Monday, July 1, 2013


Before the 1969 reforms of the Roman Calendar, today was the Feast of the Most Precious Blood. One of the hymns for the feast was:

Salvete Christi vulnera,
Immensi amoris pignora,
Quibus perennes rivuli
Manant rubentis Sanguinis.

Nitore stellas vincitis,
Rosas odore et balsama,
Pretio lapillos indicos,
Mellis favos dulcedine.

Per vos patet gratissimum
Nostris asylum mentibus,
Non huc furor minantium
Unquam penetrat hostium.

Quot Jesus in Pretorio
Flagella nudus excipit!
Quot scissa pellis undique
Stillat cruoris guttulas!

Frontem venustam, proh dolor!
Corona pungit spinea,
Clavi retusa cuspide
Pedes manusque perforant.

Postquam sed ille tradidit
Amans volensque spiritum,
Pectus feritur lancea,
Geminusque liquor exilit.

Ut plena sit redemptio
Sub torculari stringitur,
Suique Jesus immemor,
Sibi nil reservat Sanguinis.

Venite, quotquot criminum
Funesta labes inficit:
In hoc salutis balneo
Qui se lavat, mundabitur.

Summi ad Parentis dexteram
Sedenti habenda est gratia,
Qui nos redemit Sanguine,
Sanctoque firmat Spiritu.

Which Henry Nutcombe Oxenham translated. According to the old Catholic Encyclopedia, Oxenham, although attracted to the Catholic Church, and defintely High Church, had troubles after his conversion, although he never reverted or left:

An English controversialist and poet, born at Harrow, 15 Nov., 1829; died at Kensington, 23 March, 1888; was the son of the Rev. William Oxenham, second master of Harrow. He was educated at Harrow School and Balliol College, Oxford, taking his degree in 1850. After receiving Anglican orders, he became curate first at Worminghall, in Buckinghamshire, then at St. Bartholomew's, Cripplegate. While at the latter place, he was received into the Church by Monsignor (afterwards Cardinal) Manning. For a time he contemplated becoming a priest, for which purpose he entered St. Edmund's College, Old Hall, but after receiving minor orders, he left: it is said that his reason was that he believed in the validity of Anglican orders, and considered himself already a priest. He continued to dress as an ecclesiastic and in this anomalous position he spent the remainder of his life. His ambition was to work for the reunion of the Anglican with the Catholic Church, with which end in view, he published a sympathetic article, in answer to Pusey's "Eirenicon", in the shape of a letter to his friend and fellow-convert, Father Lockhart . After the Vatican Council his position became still more anomalous, for his unwillingness to accept the doctrine of Papal Infallibility was known. Though influenced by the action of Dr. Döllinger, with whom he was on intimate terms, he never outwardly severed his connexion with the Catholic Church, and before his death received all the sacraments at the hands of Father Lockhart. His published works include: "The Sentence of Kaires and Poems" (3rd ed., London, 1871); Translation of Döllinger's "First Age of Christianity" (London, 1866, 2 vols: two subsequent editions) and "Lectures on Reunion" (London, 1872); "Catholic Eschatology" (1876; new edition, enlarged, 1878); "Memoir of Lieut. Rudolph de Lisle, R. N." (London, 1886); numerous pamphlets and articles, especially in "The Saturday Review", over the initials X. Y. Z.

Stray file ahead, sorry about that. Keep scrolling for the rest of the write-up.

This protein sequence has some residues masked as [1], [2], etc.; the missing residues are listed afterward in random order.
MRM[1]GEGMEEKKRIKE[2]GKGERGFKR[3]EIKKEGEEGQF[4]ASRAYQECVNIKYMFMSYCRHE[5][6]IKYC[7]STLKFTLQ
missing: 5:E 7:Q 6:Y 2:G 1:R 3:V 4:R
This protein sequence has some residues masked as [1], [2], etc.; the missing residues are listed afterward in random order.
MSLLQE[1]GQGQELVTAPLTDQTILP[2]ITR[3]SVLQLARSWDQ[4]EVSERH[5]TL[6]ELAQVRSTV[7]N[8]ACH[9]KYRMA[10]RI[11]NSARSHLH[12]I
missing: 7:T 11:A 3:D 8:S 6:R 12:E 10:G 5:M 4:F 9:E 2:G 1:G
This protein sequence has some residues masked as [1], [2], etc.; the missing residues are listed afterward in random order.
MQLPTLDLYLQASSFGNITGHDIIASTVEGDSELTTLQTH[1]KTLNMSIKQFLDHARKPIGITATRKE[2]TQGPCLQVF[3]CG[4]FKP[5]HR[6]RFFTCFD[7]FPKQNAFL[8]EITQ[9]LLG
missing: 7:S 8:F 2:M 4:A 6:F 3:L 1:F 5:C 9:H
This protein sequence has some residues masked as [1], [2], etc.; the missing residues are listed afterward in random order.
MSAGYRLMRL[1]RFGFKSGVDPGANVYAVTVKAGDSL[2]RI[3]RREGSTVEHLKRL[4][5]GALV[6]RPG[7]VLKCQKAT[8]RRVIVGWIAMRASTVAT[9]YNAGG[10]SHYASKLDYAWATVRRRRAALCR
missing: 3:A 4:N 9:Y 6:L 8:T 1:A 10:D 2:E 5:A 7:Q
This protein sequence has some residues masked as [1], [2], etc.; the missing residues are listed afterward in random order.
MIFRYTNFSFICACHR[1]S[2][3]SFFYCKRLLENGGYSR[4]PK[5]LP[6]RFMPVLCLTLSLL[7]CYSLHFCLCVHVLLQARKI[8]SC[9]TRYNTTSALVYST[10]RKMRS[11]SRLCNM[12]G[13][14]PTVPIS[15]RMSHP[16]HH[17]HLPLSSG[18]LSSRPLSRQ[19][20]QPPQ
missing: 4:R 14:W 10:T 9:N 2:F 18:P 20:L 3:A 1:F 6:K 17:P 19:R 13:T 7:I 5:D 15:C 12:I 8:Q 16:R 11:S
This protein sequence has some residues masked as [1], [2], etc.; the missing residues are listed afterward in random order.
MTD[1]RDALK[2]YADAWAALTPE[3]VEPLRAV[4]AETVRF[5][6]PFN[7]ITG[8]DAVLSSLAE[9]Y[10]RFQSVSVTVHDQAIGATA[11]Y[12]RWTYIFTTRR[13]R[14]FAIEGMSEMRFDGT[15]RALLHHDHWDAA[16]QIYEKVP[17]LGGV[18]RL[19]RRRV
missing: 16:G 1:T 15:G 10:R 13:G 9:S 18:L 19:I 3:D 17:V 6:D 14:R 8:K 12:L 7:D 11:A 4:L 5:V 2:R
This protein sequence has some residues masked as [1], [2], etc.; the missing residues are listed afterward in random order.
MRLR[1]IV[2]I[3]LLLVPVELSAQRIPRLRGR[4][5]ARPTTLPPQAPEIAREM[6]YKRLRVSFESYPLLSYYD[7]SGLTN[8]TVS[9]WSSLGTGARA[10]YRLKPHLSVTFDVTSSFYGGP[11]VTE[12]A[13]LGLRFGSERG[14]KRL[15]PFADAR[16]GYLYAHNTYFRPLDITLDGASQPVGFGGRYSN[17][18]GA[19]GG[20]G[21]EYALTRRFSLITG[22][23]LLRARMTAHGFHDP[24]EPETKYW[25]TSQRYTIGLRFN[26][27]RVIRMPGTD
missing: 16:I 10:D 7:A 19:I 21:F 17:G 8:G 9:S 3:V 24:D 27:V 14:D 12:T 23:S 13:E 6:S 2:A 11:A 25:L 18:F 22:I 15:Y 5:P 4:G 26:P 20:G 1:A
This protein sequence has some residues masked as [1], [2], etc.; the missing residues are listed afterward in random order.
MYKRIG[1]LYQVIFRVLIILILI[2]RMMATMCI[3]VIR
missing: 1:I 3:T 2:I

He tried his vocation at the London Oratory and travelled to Germany for a long stay. Oxenham never married and was 58 when he died. As an aside, it is interesting that Balliol produced some other famous converts to Catholicism: Gerard Manley Hopkins, Hilaire Belloc, Ronald Knox, Graham Greene, and Christopher Hollis. Don't forget that Lord Peter Wimsey attended Balliol too, according to Dorothy L. Sayers!

Westminster Cathedral in London is dedicated to the Precious Blood of Jesus: DOMINE JESU REX ET REDEMPTOR PER SANGUINEM TUUM SALVA NOS (Lord Jesus, King and Redeemer, save us by your blood) !

No comments:

Post a Comment